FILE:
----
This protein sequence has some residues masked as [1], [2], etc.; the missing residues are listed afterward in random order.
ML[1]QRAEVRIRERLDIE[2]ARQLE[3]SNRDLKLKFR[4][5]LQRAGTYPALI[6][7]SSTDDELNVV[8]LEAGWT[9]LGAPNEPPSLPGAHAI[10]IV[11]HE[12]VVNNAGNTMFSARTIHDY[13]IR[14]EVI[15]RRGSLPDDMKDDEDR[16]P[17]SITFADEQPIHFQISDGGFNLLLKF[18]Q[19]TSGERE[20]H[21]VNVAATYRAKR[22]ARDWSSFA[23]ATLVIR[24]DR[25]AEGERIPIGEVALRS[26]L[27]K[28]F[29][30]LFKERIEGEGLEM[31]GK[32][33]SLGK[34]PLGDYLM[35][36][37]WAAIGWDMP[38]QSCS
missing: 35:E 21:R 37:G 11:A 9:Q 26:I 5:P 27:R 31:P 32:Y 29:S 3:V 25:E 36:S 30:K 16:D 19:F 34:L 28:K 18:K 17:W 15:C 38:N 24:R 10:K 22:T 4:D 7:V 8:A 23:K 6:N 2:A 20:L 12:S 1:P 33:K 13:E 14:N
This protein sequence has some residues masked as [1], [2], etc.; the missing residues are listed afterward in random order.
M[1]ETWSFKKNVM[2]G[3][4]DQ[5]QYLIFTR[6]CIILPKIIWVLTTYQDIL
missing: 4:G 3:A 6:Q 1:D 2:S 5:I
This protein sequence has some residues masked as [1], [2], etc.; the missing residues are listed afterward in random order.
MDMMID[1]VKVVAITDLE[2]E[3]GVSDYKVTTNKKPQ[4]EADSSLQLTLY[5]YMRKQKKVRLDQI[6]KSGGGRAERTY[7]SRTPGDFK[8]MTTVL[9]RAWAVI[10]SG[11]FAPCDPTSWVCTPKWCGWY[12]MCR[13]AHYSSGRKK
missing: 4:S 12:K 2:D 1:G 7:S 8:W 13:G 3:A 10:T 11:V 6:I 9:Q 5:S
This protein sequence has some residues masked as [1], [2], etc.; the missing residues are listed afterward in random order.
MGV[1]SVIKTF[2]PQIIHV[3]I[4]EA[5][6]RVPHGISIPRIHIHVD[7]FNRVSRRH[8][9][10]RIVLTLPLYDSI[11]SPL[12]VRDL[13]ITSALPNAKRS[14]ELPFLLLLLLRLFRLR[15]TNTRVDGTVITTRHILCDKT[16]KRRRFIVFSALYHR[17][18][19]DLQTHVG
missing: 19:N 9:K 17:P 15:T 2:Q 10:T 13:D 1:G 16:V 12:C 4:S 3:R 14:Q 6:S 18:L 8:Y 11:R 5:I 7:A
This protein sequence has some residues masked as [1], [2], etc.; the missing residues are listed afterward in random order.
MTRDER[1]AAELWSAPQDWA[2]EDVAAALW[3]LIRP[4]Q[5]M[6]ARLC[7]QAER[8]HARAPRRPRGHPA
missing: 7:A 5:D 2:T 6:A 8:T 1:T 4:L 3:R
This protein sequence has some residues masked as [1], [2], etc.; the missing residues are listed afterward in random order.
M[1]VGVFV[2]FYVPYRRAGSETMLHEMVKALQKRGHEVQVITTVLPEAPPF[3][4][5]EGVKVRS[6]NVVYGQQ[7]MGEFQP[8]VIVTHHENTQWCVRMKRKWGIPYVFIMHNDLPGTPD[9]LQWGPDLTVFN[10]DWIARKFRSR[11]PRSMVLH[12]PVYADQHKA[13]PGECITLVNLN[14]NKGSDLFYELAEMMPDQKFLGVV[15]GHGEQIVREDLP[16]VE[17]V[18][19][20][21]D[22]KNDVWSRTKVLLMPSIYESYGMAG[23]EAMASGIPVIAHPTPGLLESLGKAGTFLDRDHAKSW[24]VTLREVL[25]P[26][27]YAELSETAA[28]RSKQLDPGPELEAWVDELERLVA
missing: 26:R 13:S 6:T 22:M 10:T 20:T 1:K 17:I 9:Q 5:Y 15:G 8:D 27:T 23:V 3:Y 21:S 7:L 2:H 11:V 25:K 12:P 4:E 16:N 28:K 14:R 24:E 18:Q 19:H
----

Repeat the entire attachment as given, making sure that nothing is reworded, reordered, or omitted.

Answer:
This protein sequence has some residues masked as [1], [2], etc.; the missing residues are listed afterward in random order.
ML[1]QRAEVRIRERLDIE[2]ARQLE[3]SNRDLKLKFR[4][5]LQRAGTYPALI[6][7]SSTDDELNVV[8]LEAGWT[9]LGAPNEPPSLPGAHAI[10]IV[11]HE[12]VVNNAGNTMFSARTIHDY[13]IR[14]EVI[15]RRGSLPDDMKDDEDR[16]P[17]SITFADEQPIHFQISDGGFNLLLKF[18]Q[19]TSGERE[20]H[21]VNVAATYRAKR[22]ARDWSSFA[23]ATLVIR[24]DR[25]AEGERIPIGEVALRS[26]L[27]K[28]F[29][30]LFKERIEGEGLEM[31]GK[32][33]SLGK[34]PLGDYLM[35][36][37]WAAIGWDMP[38]QSCS
missing: 35:E 21:R 37:G 11:A 9:Q 26:I 5:P 27:R 31:P 32:Y 29:S 3:V 25:E 36:S 30:K 16:D 19:F 34:L 28:K 18:K 17:W 15:C 38:N 24:R 10:K 22:T 4:D 7:V 8:A 23:K 6:N 2:A 20:L 12:S 1:P 33:K 13:E 14:N
This protein sequence has some residues masked as [1], [2], etc.; the missing residues are listed afterward in random order.
M[1]ETWSFKKNVM[2]G[3][4]DQ[5]QYLIFTR[6]CIILPKIIWVLTTYQDIL
missing: 4:G 3:A 6:Q 1:D 2:S 5:I
This protein sequence has some residues masked as [1], [2], etc.; the missing residues are listed afterward in random order.
MDMMID[1]VKVVAITDLE[2]E[3]GVSDYKVTTNKKPQ[4]EADSSLQLTLY[5]YMRKQKKVRLDQI[6]KSGGGRAERTY[7]SRTPGDFK[8]MTTVL[9]RAWAVI[10]SG[11]FAPCDPTSWVCTPKWCGWY[12]MCR[13]AHYSSGRKK
missing: 4:S 12:K 2:D 1:G 7:S 8:W 13:G 3:A 10:T 11:V 6:I 9:Q 5:S
This protein sequence has some residues masked as [1], [2], etc.; the missing residues are listed afterward in random order.
MGV[1]SVIKTF[2]PQIIHV[3]I[4]EA[5][6]RVPHGISIPRIHIHVD[7]FNRVSRRH[8][9][10]RIVLTLPLYDSI[11]SPL[12]VRDL[13]ITSALPNAKRS[14]ELPFLLLLLLRLFRLR[15]TNTRVDGTVITTRHILCDKT[16]KRRRFIVFSALYHR[17][18][19]DLQTHVG
missing: 19:N 9:K 17:P 15:T 2:Q 10:T 13:D 1:G 16:V 12:C 4:S 3:R 14:Q 6:S 18:L 8:Y 11:R 5:I 7:A
This protein sequence has some residues masked as [1], [2], etc.; the missing residues are listed afterward in random order.
MTRDER[1]AAELWSAPQDWA[2]EDVAAALW[3]LIRP[4]Q[5]M[6]ARLC[7]QAER[8]HARAPRRPRGHPA
missing: 7:A 5:D 2:T 6:A 8:T 1:T 4:L 3:R
This protein sequence has some residues masked as [1], [2], etc.; the missing residues are listed afterward in random order.
M[1]VGVFV[2]FYVPYRRAGSETMLHEMVKALQKRGHEVQVITTVLPEAPPF[3][4][5]EGVKVRS[6]NVVYGQQ[7]MGEFQP[8]VIVTHHENTQWCVRMKRKWGIPYVFIMHNDLPGTPD[9]LQWGPDLTVFN[10]DWIARKFRSR[11]PRSMVLH[12]PVYADQHKA[13]PGECITLVNLN[14]NKGSDLFYELAEMMPDQKFLGVV[15]GHGEQIVREDLP[16]VE[17]V[18][19][20][21]D[22]KNDVWSRTKVLLMPSIYESYGMAG[23]EAMASGIPVIAHPTPGLLESLGKAGTFLDRDHAKSW[24]VTLREVL[25]P[26][27]YAELSETAA[28]RSKQLDPGPELEAWVDELERLVA
missing: 26:R 13:S 6:T 22:M 10:T 20:T 1:K 17:I 9:Q 5:Y 15:G 8:D 27:T 23:V 3:Y 21:S 7:L 2:H 11:V 25:K 12:P 4:E 16:N 28:K 14:R 24:E 18:Q 19:H